A look at the careers of Gualtiero Jacopetti and Franco Prosperi who invented the mondo genre with MONDO CANE in 1962. It follows their career until their split in following the making of GOODBYE UNCLE TOM in 1971.
Fascinated by forbidden rituals and ceremonies, world explorer Arthur Davis takes a crew with hidden cameras to Africa and South America to secretly record the beauty and horror of the "law... See full summary »
This film is about tribes in Africa and South America who turn toward magic as a means of survival and way of life. The Mundari tribe in Africa herd cattle but do not slaughter them for ... See full summary »
This morbid, unusual, and critically acclaimed documentary was filmed in the most exotic locations all over the world. Of the Dead (Des Morts) deals with death, the soon dead, and the ... See full summary »
Two friends meet again to share their last days in an old house where everything happened a long time ago. They gather a group of people, which results in a disastrous turn of events, during which reveals the deepest human depths.
DECAMERONE NERO's German DVD has a Super-8mm version of "Goodbye Uncle Tom", (German audio only) as a special feature on the disc. See more »
questo film e un documentario. I fatti sono storicamente avvenuti ed i personaggi sono realmente esistiti. Which translates loosely to: This film is a documentary. The facts historically have happened and the persons really exist. See more »
Probably closer to the truth than any other film about slavery, ever..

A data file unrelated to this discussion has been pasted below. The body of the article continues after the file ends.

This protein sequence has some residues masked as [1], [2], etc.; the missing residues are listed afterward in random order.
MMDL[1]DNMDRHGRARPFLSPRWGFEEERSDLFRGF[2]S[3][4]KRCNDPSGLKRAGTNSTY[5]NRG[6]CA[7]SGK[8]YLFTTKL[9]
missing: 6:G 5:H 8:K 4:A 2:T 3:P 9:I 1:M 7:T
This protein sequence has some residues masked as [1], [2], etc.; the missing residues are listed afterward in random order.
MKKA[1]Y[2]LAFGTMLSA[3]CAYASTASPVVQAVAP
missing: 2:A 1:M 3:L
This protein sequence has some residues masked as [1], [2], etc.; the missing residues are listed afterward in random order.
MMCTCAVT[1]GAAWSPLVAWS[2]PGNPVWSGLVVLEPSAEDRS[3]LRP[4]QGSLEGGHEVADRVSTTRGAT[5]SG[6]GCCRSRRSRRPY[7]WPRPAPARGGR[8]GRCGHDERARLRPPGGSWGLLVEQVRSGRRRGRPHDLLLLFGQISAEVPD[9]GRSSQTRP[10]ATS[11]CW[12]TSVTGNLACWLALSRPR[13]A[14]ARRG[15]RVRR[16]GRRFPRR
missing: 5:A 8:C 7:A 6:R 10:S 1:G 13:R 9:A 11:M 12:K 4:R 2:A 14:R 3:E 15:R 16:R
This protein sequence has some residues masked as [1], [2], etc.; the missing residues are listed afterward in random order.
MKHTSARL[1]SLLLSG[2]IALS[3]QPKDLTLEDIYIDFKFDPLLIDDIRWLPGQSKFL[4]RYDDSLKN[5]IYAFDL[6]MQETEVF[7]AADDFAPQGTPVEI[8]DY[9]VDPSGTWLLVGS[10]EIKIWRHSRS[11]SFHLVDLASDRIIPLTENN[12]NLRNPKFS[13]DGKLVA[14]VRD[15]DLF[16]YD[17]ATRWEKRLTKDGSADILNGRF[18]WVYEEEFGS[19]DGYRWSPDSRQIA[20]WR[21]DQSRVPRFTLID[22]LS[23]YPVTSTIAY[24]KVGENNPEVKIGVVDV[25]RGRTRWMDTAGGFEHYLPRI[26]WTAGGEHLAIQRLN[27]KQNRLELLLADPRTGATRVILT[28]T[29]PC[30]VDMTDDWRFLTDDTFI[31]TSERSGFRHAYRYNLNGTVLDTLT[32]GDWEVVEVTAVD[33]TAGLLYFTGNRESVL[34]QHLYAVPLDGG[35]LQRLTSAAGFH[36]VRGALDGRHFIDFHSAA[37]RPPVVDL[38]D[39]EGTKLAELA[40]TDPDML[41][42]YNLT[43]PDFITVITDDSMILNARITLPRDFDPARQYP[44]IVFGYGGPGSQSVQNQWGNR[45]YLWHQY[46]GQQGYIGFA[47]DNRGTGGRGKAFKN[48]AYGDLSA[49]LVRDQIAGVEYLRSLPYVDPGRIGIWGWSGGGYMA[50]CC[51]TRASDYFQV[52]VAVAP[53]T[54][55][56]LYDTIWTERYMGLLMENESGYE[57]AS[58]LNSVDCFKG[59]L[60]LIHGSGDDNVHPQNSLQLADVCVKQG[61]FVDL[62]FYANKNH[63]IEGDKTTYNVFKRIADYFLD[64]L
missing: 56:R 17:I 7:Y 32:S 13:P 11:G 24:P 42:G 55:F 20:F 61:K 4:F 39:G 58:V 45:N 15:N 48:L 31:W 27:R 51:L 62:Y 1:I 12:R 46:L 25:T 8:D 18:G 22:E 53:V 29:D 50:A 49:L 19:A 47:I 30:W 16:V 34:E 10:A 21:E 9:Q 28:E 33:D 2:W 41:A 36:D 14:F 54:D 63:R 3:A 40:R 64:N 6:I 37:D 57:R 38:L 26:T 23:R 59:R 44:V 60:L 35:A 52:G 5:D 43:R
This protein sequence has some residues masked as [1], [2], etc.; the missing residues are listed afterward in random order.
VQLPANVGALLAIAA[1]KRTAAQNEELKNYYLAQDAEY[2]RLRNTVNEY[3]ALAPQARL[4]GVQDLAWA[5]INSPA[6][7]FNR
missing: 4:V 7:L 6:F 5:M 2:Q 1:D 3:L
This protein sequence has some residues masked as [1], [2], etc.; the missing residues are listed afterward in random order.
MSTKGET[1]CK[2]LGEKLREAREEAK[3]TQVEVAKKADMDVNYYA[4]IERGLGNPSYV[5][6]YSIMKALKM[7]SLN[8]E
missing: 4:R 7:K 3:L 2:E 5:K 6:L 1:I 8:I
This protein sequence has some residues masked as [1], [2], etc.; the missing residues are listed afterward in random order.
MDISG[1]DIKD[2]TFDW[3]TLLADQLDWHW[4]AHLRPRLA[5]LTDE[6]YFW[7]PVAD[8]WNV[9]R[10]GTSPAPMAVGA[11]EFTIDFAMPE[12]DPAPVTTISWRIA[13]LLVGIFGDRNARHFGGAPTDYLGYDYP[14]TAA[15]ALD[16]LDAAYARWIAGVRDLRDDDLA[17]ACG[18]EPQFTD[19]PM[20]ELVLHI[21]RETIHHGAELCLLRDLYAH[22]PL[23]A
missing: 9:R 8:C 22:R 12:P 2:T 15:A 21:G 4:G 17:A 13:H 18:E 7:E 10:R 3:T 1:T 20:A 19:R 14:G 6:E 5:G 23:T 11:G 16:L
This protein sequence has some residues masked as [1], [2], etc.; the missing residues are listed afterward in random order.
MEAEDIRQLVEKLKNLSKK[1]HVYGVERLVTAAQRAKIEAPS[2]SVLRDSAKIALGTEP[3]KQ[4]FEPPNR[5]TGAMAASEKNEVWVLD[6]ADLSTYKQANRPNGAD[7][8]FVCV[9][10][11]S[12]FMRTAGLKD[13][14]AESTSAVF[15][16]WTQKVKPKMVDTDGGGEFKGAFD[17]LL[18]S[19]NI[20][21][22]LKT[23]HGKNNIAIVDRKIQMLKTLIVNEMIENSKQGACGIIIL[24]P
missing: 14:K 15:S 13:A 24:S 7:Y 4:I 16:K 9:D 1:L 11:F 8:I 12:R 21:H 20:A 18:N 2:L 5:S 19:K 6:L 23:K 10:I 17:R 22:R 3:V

When I first saw GOODBYE UNCLE TOM several years ago on a muddy bootleg, the level of production value that went into this "shockumentary" impressed me. I was amazed that the filmmakers were able to corral literally hundreds of Black people into degrading and de-humanizing reenactments of various aspects of slavery. But I also understood that this was a very special film for that exact reason. Unlike American films about slavery, it makes no effort to excuse or sugarcoat this heinous act. Like the opening of Bunuel's Un Chien Andalou, the filmmakers intent is to force you to open your eyes to the truthful horrors of this 400 year old practice.
The premise of the film is brilliant--an Italian documentary film crew is transported "back in time" to interview and bear witness to American Slavery on all levels--from rich slave owners, to the "veterinarian" who must clean and delouse the slaves, to the poor whites who don't own slaves but invade their quarters for the purposes of rape this movie holds nothing back, etc. It loses points for some gratuitous nudity and violence (Mandingo, anyone?), and it's contemporary ending (which tries to connect the Black Power movement and the Nat Turner 1831 slave revolt) is somewhat muddled and clearly designed to leave viewers terrified. The concept that Black men still hate white people but crave their women but would prefer to kill them rather than make love to them is an idea better tackled in the film version of Baraka's DUTCHMAN. If the film were made a few years later it might end by raising the question of whether or not Black are still enslaved--not by carnal lust, but in a prison of the mind.
But the recent DVD release of this film (and its Director's Cut) brings to light two things the shoddy bootlegs didn't. (1) Unlike typical grindhouse exploitation, this is first and foremost a work of art--the opening shot, taken from a helicopter flying over a plantation over a field of slaves, then drawing low enough to blow away the bales of cotton and causing the slaves to flee in glee is GENIUS. Every image and idea is incredibly thought out. The score is up there with the best of Morricone and Rota . The photography and widescreen compositions are top-notch.
However, it is unsettling to discover (2), most of the film was shot in Haiti with the full cooperation of mercenary dictator "Papa Doc" Duvaluier and the Tontons Macoutes (who probably had no problem getting hundreds of Hatian natives willing to degrade and dehumanize themselves for the purpose of making a film). ). In the end, this is a painful film to watch on many levels, but deserves to be seen alongside Alex Haley's ROOTS. 8.5/10 Stars.
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